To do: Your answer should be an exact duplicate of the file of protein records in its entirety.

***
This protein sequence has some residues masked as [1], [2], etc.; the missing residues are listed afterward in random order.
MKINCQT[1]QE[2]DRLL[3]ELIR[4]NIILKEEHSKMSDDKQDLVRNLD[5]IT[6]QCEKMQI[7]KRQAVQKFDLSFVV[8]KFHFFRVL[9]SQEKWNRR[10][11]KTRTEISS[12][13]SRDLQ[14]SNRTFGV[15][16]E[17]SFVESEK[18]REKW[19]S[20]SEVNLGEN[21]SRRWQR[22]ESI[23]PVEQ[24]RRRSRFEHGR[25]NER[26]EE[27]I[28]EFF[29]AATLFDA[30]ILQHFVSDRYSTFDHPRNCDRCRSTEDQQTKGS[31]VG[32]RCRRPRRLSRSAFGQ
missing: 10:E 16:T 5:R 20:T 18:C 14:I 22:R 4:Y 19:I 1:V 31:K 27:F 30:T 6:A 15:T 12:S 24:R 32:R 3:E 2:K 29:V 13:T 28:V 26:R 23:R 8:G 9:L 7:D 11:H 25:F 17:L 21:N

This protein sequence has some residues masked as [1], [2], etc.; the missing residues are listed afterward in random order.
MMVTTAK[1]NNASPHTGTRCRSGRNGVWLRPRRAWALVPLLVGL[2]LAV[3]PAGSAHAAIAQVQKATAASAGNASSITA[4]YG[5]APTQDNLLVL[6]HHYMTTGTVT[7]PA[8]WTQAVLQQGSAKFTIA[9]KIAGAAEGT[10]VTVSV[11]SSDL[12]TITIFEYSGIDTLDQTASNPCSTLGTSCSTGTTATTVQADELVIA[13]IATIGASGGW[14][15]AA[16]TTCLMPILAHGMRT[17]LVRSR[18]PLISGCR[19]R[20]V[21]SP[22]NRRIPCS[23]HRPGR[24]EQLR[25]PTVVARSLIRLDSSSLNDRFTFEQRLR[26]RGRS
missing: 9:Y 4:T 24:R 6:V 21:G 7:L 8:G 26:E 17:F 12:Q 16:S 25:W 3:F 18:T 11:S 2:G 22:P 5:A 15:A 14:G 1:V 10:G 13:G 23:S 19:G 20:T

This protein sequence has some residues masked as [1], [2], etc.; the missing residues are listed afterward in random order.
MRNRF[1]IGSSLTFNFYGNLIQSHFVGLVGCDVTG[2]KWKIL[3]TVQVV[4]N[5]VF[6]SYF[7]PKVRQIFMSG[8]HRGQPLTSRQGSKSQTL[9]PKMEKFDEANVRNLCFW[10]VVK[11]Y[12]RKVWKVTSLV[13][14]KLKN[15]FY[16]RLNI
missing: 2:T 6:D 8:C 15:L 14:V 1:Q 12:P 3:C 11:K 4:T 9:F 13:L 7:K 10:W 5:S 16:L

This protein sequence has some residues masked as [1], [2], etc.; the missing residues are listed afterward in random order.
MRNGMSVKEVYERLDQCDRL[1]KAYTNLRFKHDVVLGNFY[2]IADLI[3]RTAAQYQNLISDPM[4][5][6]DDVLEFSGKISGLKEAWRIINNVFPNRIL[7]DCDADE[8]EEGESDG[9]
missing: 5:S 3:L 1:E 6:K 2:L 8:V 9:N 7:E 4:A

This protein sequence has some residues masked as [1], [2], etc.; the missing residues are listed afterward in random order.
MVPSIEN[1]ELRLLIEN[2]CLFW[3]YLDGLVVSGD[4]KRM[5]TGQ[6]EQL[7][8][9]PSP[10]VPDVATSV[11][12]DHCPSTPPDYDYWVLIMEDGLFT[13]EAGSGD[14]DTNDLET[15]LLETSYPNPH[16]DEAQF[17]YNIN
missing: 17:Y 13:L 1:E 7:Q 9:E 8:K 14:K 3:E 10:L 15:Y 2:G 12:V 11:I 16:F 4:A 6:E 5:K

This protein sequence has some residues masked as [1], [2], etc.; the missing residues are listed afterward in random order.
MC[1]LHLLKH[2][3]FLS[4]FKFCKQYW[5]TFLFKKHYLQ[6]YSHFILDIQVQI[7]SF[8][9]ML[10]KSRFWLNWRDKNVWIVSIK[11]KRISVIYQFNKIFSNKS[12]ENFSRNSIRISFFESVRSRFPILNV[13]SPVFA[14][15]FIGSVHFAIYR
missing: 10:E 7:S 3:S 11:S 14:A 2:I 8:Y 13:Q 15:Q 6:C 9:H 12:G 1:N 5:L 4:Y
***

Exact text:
This protein sequence has some residues masked as [1], [2], etc.; the missing residues are listed afterward in random order.
MKINCQT[1]QE[2]DRLL[3]ELIR[4]NIILKEEHSKMSDDKQDLVRNLD[5]IT[6]QCEKMQI[7]KRQAVQKFDLSFVV[8]KFHFFRVL[9]SQEKWNRR[10][11]KTRTEISS[12][13]SRDLQ[14]SNRTFGV[15][16]E[17]SFVESEK[18]REKW[19]S[20]SEVNLGEN[21]SRRWQR[22]ESI[23]PVEQ[24]RRRSRFEHGR[25]NER[26]EE[27]I[28]EFF[29]AATLFDA[30]ILQHFVSDRYSTFDHPRNCDRCRSTEDQQTKGS[31]VG[32]RCRRPRRLSRSAFGQ
missing: 10:E 16:T 5:R 20:T 18:C 14:I 22:R 4:Y 19:I 1:V 31:K 27:F 30:T 6:A 15:T 12:S 24:R 32:R 3:E 2:K 29:V 13:T 28:V 26:R 23:R 8:G 9:L 7:D 11:H 25:F 17:L 21:N

This protein sequence has some residues masked as [1], [2], etc.; the missing residues are listed afterward in random order.
MMVTTAK[1]NNASPHTGTRCRSGRNGVWLRPRRAWALVPLLVGL[2]LAV[3]PAGSAHAAIAQVQKATAASAGNASSITA[4]YG[5]APTQDNLLVL[6]HHYMTTGTVT[7]PA[8]WTQAVLQQGSAKFTIA[9]KIAGAAEGT[10]VTVSV[11]SSDL[12]TITIFEYSGIDTLDQTASNPCSTLGTSCSTGTTATTVQADELVIA[13]IATIGASGGW[14][15]AA[16]TTCLMPILAHGMRT[17]LVRSR[18]PLISGCR[19]R[20]V[21]SP[22]NRRIPCS[23]HRPGR[24]EQLR[25]PTVVARSLIRLDSSSLNDRFTFEQRLR[26]RGRS
missing: 9:Y 4:T 24:R 6:V 21:G 7:L 8:G 26:E 17:F 12:Q 16:S 25:W 3:F 18:T 11:S 2:G 22:P 5:A 15:A 14:G 1:V 10:G 13:G 23:S 19:G 20:T

This protein sequence has some residues masked as [1], [2], etc.; the missing residues are listed afterward in random order.
MRNRF[1]IGSSLTFNFYGNLIQSHFVGLVGCDVTG[2]KWKIL[3]TVQVV[4]N[5]VF[6]SYF[7]PKVRQIFMSG[8]HRGQPLTSRQGSKSQTL[9]PKMEKFDEANVRNLCFW[10]VVK[11]Y[12]RKVWKVTSLV[13][14]KLKN[15]FY[16]RLNI
missing: 2:T 6:D 8:C 15:L 14:V 1:Q 12:P 3:C 11:K 4:T 9:F 13:L 7:K 10:W 5:S 16:L

This protein sequence has some residues masked as [1], [2], etc.; the missing residues are listed afterward in random order.
MRNGMSVKEVYERLDQCDRL[1]KAYTNLRFKHDVVLGNFY[2]IADLI[3]RTAAQYQNLISDPM[4][5][6]DDVLEFSGKISGLKEAWRIINNVFPNRIL[7]DCDADE[8]EEGESDG[9]
missing: 5:S 3:L 1:E 6:K 2:L 8:V 9:N 7:E 4:A

This protein sequence has some residues masked as [1], [2], etc.; the missing residues are listed afterward in random order.
MVPSIEN[1]ELRLLIEN[2]CLFW[3]YLDGLVVSGD[4]KRM[5]TGQ[6]EQL[7][8][9]PSP[10]VPDVATSV[11][12]DHCPSTPPDYDYWVLIMEDGLFT[13]EAGSGD[14]DTNDLET[15]LLETSYPNPH[16]DEAQF[17]YNIN
missing: 17:Y 13:L 1:E 7:Q 9:E 8:K 14:K 3:E 10:L 15:Y 2:G 12:V 11:I 16:F 4:A 6:E 5:K

This protein sequence has some residues masked as [1], [2], etc.; the missing residues are listed afterward in random order.
MC[1]LHLLKH[2][3]FLS[4]FKFCKQYW[5]TFLFKKHYLQ[6]YSHFILDIQVQI[7]SF[8][9]ML[10]KSRFWLNWRDKNVWIVSIK[11]KRISVIYQFNKIFSNKS[12]ENFSRNSIRISFFESVRSRFPILNV[13]SPVFA[14][15]FIGSVHFAIYR
missing: 10:E 7:S 3:S 11:S 14:A 2:I 8:Y 13:Q 15:Q 6:C 9:H 12:G 1:N 5:L 4:Y